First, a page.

Kingdom Wind Breaks Ground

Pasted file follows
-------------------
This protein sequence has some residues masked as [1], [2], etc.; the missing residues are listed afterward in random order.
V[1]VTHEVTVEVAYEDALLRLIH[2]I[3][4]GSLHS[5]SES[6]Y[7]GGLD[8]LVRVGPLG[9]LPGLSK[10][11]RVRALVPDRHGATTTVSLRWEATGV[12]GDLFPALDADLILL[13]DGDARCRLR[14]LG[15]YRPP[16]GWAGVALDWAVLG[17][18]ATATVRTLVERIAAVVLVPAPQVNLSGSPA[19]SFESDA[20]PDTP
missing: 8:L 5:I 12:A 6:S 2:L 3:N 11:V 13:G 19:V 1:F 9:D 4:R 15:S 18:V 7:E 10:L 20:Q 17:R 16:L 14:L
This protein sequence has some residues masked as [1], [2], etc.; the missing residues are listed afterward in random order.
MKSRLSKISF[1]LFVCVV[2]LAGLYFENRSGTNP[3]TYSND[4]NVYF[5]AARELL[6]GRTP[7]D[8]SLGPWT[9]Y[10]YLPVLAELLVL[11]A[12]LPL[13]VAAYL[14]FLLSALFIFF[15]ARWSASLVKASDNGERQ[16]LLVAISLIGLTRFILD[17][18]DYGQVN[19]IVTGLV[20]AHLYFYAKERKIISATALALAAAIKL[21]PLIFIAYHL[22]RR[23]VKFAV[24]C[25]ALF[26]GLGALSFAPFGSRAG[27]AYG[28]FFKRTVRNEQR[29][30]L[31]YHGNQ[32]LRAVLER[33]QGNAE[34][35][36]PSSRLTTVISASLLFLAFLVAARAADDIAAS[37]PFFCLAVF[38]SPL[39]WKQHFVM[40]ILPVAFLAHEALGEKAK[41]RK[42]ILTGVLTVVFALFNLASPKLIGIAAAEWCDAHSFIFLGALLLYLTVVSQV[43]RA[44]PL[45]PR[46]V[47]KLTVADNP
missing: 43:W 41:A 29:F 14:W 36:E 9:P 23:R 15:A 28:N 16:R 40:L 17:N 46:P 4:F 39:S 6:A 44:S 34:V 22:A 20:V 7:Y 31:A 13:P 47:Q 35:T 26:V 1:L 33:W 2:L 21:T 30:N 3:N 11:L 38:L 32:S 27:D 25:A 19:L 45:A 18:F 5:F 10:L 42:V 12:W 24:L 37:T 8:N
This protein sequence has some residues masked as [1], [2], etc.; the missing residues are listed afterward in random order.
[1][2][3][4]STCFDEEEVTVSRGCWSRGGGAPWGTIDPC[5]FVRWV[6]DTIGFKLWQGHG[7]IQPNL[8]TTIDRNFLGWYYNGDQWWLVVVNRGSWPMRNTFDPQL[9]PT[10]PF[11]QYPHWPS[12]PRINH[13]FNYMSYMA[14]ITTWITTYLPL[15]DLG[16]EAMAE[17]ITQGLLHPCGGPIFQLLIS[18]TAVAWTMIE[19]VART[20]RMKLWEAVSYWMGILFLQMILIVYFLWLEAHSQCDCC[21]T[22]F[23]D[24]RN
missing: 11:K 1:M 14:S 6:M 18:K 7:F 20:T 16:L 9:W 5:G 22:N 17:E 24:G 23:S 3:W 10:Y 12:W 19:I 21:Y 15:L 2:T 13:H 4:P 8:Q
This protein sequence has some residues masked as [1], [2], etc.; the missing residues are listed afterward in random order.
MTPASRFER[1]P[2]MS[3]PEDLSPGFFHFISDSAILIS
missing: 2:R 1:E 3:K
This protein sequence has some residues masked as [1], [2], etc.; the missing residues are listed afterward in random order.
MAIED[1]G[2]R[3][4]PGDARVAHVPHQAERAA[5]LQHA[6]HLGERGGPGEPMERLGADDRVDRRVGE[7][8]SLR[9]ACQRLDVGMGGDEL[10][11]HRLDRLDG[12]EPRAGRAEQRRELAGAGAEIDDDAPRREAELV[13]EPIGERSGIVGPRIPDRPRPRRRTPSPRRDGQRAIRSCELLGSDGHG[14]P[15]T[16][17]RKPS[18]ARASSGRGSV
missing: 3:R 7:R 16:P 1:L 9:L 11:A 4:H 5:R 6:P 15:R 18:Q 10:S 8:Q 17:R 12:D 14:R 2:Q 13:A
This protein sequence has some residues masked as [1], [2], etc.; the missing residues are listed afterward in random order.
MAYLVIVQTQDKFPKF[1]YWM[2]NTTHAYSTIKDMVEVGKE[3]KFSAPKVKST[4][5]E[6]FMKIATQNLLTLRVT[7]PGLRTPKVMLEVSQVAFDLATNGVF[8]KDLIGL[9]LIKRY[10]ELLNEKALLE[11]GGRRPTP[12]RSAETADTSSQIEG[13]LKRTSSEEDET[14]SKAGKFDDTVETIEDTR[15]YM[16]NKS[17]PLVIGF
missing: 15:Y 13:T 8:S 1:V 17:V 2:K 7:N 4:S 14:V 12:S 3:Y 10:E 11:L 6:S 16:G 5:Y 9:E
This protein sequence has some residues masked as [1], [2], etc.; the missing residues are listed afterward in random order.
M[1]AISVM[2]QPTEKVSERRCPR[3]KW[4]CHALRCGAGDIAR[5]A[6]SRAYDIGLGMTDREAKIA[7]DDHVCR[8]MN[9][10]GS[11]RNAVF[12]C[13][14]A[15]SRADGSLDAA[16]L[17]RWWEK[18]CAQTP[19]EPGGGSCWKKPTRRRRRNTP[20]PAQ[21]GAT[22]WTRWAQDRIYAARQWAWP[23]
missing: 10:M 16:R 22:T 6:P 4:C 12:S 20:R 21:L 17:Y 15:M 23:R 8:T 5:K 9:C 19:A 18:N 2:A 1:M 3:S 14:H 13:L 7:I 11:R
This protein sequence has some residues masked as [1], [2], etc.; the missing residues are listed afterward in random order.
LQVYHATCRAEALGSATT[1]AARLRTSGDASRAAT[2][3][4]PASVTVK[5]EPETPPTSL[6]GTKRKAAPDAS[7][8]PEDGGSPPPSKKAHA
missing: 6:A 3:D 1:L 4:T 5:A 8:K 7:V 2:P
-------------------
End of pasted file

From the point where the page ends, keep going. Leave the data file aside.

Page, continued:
LOWELL - Construction is now underway on the controversial Lowell Mountain wind project after three years of planning and preparation. On Friday, J.A. McDonald of Lyndon Center started construction on a staging area and access road in the foothills of the mountain range.Green Mountain Power (GMP) is spearheading the construction project called Kingdom Community Wind. The 63-megawatt wind energy project will be up and running by December 2012, Dotty Schnure, spokesperson for GMP, said Tuesday.December 2012 is a target date for GMP in order to qualify for federal tax production credits of approximately $47-million. The price tag on the project is forecasted at $156-million.GMP officials say they will remain transparent throughout the process.The 21 turbines, which will be 459 feet tall at the tip of the blade and span three miles along the ridge line, will provide enough power for approximately 24,000 homes. According to GMP, the project will provide the lowest cost, new renewable energy available to GMP customers and the members of the Vermont Electric Coop (VEC)."We are extremely excited to start construction on this important local, renewable energy project," said Mary Powell, President and CEO of Green Mountain Power. "In addition to producing clean and reliable power for our customers and VEC members, Kingdom Community Wind is the most affordable new renewable energy available."Kingdom Community Wind received a certificate of public good from the Vermont Public Service Board in late May. GMP has met all the pre-construction conditions in the certificate and received all of the permits required to begin construction, including permits related to protecting water quality. Those permits were issued in late August.GMP says the project will boost the state and local economy and has already employed Vermonters and Vermont firms in the pre-construction phase of the project. More than 90 different Vermont firms and vendors have participated in the project to date, with more than $4 million already invested in those companies. In the coming weeks, contractors, including Vermont-based contractors like J.A. McDonald of Lyndon Center and Bates & Murray of Barre, will be adding additional local employees to their Vermont employee base to work on Kingdom Community Wind."This is a local energy project built by Vermonters for Vermonters," said Mary Powell with GMP. "Through tax payments to the town of Lowell, the state education fund, the Good Neighbor Fund for surrounding towns and the economic activity created by the project's construction, as well as competitively priced energy for many years to come, this project is a true win-win for all involved. We are grateful for the support we have received from the community."Construction will consist of two affiliated projects, a press release from GMP stated. The first is the construction from the bottom of the mountain to the top, and construction of the turbines, which will be complete and running by the end of 2012. The second includes upgrades to VEC's transmission system between Lowell and Jay. VEC sought the upgrades as part of its long-term capital plan, but through a partnership with GMP is now able to move more quickly on a more robust upgrade. GMP is paying for part of the upgrade and maintenance involved for 25 years."Our 40-year-old transmission system between Lowell and Jay needed to be upgraded to ensure safety and reliability," said David Hallquist, CEO of the Vermont Electric Coop. "Our members have also told us that they want clean, local and affordable electricity. Our partnership with GMP on this renewable wind project will help us meet those requests in a way that keeps rates as low as possible.""We are committed to the highest environmental standards," said Powell. "After all, a major reason for building a renewable wind project is to reduce carbon emissions and protect our natural environment. That is why it is so important that we maintain a strong environmental ethic in every aspect of Kingdom Community Wind."GMP says there will be biological monitoring of streams during and following construction. GMP has also voluntarily collected data about the water chemistry of all the streams around the project.Concerns over Environmental impacts, the cost of the project as well as aesthetics have been raised by opponents on the project.